RubyJewell wrote:Another question (by the way thank you so much everyone for helping me out! I was supposed to be in a latin class, but it got dropped because of lack of enrollment, so before I found all of you I was doing this on my own...its so much better to learn a language in community!)
Yeah, communities like textkit here are the best when you're learning a language on your own. I've gotten so many questions answered, whether they're big questions or really trivial ones that for some reason bother me until I get an answer, that I can't imagine I'd know as much without them.
On to your translation... you explicitly translated the "both" but the word order would be "et a liberis et a servis" and as far as I can see you have to repeat the "a" in this construction because both "et"s have to be followed by the same construction.
With "expellundus", the gerundive would be "expellendus" but you can't use that here. "having been driven out" refers to an event that occurred before the main verb, so you have to use the perfect participle "expulsus."
With "eum", if you want to use "is" to translate "his" you have to to use the genitive "eius" -- "is" (together with "ille" and "iste") work differently from the personal pronouns which have possessive adjectives that agree with the noun they're modifying. But... "eius" doesn't work here because "eius" means "his" referring to a him that's not the subject. To refer back to the subject you need to use the possessive adjective "suus" -- e.g. "librum eius cepit" = "he took his (someone else's) book" and "librum suum cepit" = "he took his (own) book." But "suus" emphasizes the "his" so when there's no emphasis, Latin lets you drop the "his" entirely.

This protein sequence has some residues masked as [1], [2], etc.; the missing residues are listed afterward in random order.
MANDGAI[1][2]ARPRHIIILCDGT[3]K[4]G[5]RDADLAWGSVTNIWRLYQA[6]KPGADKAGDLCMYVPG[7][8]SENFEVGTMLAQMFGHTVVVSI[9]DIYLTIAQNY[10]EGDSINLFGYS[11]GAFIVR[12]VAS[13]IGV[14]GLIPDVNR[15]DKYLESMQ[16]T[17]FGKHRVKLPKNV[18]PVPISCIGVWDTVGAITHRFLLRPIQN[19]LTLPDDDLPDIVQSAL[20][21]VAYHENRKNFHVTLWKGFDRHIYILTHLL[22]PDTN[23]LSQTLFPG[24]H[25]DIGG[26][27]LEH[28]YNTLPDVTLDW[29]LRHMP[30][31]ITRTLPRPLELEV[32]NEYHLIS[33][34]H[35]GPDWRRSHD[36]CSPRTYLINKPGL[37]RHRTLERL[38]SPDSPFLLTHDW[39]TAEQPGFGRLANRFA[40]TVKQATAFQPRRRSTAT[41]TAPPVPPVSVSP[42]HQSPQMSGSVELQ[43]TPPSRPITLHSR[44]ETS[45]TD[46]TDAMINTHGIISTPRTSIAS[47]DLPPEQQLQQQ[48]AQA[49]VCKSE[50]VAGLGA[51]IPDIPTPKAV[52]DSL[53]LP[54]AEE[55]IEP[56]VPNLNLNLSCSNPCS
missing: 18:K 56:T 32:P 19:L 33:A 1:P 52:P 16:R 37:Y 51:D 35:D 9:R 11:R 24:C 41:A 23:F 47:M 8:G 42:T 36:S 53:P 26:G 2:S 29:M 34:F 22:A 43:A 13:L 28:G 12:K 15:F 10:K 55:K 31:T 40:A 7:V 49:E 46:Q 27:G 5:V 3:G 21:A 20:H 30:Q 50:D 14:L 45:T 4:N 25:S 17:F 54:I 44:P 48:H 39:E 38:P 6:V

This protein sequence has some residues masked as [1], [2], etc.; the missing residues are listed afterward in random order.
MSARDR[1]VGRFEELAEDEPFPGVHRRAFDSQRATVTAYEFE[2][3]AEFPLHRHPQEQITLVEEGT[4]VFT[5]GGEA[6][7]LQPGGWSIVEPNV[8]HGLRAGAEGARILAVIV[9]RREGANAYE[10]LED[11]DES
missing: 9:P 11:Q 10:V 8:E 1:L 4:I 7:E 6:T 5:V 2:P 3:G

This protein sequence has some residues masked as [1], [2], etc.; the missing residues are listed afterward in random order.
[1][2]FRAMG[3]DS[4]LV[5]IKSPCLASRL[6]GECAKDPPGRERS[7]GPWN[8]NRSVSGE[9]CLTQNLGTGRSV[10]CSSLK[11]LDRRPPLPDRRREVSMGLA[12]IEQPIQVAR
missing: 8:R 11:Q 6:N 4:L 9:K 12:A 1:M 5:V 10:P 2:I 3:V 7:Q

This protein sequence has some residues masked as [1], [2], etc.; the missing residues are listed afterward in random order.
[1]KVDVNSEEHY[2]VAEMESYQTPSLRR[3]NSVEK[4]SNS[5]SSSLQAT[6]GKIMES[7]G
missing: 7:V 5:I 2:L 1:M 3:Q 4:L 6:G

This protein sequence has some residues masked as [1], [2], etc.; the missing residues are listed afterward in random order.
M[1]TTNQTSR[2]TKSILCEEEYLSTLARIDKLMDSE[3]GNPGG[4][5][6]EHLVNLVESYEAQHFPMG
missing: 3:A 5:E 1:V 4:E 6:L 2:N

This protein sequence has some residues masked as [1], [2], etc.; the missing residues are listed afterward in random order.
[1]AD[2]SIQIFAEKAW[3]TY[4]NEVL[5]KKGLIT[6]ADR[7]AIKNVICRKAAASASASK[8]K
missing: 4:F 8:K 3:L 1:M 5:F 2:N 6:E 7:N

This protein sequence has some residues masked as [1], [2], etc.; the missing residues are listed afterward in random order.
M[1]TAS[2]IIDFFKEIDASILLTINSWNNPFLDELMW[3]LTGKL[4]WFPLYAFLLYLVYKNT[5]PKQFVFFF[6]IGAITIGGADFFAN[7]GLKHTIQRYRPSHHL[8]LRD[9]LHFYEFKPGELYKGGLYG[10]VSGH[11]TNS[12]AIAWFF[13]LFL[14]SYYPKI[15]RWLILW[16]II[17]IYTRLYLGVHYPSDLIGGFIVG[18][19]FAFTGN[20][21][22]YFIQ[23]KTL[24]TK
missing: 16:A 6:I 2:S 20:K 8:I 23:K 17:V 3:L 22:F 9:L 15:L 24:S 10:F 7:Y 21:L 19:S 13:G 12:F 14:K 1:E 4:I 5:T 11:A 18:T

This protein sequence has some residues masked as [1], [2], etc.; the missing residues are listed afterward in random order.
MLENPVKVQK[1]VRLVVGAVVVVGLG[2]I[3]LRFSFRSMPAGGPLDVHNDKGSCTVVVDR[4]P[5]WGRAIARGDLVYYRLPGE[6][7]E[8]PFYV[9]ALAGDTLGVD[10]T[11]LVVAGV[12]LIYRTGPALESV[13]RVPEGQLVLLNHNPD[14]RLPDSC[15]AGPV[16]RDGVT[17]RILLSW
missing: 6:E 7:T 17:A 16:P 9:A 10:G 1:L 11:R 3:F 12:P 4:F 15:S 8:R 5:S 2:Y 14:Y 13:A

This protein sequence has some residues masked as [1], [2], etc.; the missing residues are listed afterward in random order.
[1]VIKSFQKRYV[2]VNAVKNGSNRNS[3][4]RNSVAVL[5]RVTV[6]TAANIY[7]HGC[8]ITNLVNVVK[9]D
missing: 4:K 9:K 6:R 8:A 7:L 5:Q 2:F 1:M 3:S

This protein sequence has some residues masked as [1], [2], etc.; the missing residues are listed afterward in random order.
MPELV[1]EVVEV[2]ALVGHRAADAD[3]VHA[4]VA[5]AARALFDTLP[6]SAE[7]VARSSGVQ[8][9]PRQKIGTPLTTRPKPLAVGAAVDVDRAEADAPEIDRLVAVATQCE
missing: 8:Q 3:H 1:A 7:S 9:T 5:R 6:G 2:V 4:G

About "non recipiebat" vs. "recipere non poterat" (you had the 3rd pl. "recipiebant" but that looks like a typo), the latter is more explicit with the "could not". The imperfect can have the sense of "could" in the right context, but with a contextless sentence like this it's better to be explicit. Your sentence would probably be understood at first as "the leader was not regaining his command" (whether he was trying to or not).